This resource will be particularly useful for communities that are disadvantaged, isolated, or experience a higher risk of alcohol and drug-related issues; all of which have been identified by the Alcohol and Drug Foundation (ADF) as priority areas.
The Strong and Connected Communities toolkit outlines a number of evidence-informed approaches to build strong, resilient, connected and harmonious communities in order to help prevent alcohol and other drug (AOD) harms. Building strong and connected communities includes action to increase community engagement, participation and sense of belonging in the local setting, and action to improve the overall amenity of local facilities and communal spaces.  
Strong and connected communities can be beneficial for individuals, families as well as the whole community. This resource primarily focuses on improving outcomes for communities as a whole.
Community members know their communities best and have a huge opportunity to effect change. Whether a community is defined by a geographical area, religion, cultural background, language or just shared interests, the people within a community are essential to preventing alcohol and drug (AOD) harm. The ADF embraces a broad definition of community, including geographic communities (people who share physical space), communities of interest (people who share identity, values, beliefs and social norms), and virtual communities (people who interact via technology).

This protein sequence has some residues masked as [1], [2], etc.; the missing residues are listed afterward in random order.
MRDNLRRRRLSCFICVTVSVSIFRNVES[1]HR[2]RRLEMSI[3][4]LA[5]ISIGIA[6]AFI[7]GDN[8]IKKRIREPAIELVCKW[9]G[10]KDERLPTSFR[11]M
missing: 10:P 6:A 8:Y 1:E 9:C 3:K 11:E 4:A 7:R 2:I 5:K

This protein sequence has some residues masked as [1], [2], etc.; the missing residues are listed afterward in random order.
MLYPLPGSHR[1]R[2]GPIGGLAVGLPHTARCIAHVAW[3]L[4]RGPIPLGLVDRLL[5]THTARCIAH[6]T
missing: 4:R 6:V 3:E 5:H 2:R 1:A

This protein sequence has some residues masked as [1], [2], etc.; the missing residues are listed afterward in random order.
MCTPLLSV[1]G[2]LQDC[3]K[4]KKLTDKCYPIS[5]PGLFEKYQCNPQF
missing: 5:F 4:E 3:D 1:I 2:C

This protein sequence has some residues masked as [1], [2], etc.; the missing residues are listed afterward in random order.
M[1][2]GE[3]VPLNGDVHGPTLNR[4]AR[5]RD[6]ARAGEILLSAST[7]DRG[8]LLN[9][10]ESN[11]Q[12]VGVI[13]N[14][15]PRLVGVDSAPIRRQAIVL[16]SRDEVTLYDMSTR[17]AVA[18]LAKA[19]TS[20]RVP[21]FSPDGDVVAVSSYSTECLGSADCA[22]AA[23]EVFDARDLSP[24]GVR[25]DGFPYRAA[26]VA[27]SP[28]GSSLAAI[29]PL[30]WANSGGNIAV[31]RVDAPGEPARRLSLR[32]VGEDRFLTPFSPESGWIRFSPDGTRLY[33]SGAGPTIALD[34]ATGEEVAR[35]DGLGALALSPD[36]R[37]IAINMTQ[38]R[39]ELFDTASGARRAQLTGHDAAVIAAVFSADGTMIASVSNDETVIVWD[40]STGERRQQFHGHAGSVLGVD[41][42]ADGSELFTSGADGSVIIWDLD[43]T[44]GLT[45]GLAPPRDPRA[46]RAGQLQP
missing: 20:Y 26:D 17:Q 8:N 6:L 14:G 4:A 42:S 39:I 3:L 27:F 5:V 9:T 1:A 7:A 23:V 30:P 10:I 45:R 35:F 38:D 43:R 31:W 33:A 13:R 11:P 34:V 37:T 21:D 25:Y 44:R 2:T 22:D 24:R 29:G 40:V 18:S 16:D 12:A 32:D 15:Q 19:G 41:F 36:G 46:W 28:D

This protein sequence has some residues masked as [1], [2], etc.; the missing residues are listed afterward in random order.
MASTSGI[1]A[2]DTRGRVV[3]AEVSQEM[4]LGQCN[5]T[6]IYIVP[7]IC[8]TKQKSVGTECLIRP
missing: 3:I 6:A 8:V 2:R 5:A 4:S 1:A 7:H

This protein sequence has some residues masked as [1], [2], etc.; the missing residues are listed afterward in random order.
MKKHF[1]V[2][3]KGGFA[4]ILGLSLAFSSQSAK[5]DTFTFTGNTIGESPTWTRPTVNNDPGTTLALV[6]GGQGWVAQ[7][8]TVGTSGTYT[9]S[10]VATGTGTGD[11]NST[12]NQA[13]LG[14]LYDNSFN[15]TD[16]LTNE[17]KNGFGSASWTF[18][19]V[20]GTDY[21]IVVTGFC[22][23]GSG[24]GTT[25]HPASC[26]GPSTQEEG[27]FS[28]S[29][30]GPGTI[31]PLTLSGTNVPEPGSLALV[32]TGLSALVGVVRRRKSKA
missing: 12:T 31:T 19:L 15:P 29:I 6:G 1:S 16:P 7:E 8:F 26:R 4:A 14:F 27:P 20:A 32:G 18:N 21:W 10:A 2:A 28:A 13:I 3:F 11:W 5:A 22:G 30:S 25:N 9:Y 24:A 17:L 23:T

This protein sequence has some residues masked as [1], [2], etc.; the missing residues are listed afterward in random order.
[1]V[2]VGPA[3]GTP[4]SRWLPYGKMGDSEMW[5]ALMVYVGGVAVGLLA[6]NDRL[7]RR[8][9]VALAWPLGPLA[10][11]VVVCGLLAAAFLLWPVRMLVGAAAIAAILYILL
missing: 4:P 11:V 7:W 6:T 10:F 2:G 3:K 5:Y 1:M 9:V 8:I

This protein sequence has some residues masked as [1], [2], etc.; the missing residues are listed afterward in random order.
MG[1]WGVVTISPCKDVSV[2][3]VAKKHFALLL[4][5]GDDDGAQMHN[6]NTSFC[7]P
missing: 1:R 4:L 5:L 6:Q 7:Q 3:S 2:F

Communities that are strong, resilient, connected and harmonious are less likely to experience alcohol and other drug harms. Community characteristics such as cohesion, inclusivity, cooperation, and stability, where people enjoy positive relationships and have a sense of belonging and inclusivity, protect the community against AOD harms.
Research has consistently shown that improving community cohesion and connectedness can help to prevent AOD harms, and results in a number of other positive health and social outcomes.
Community action to build strong and connected communities is effective in preventing and reducing AOD harms. Action is more effective when it is led by the community, and when a comprehensive approach is used that includes multiple and mutually reinforcing approaches. 
Successful prevention campaigns and programs have shown that multiple strategies lead to the greatest change. For an example, refer to the Mt Druitt LDAT Case Study.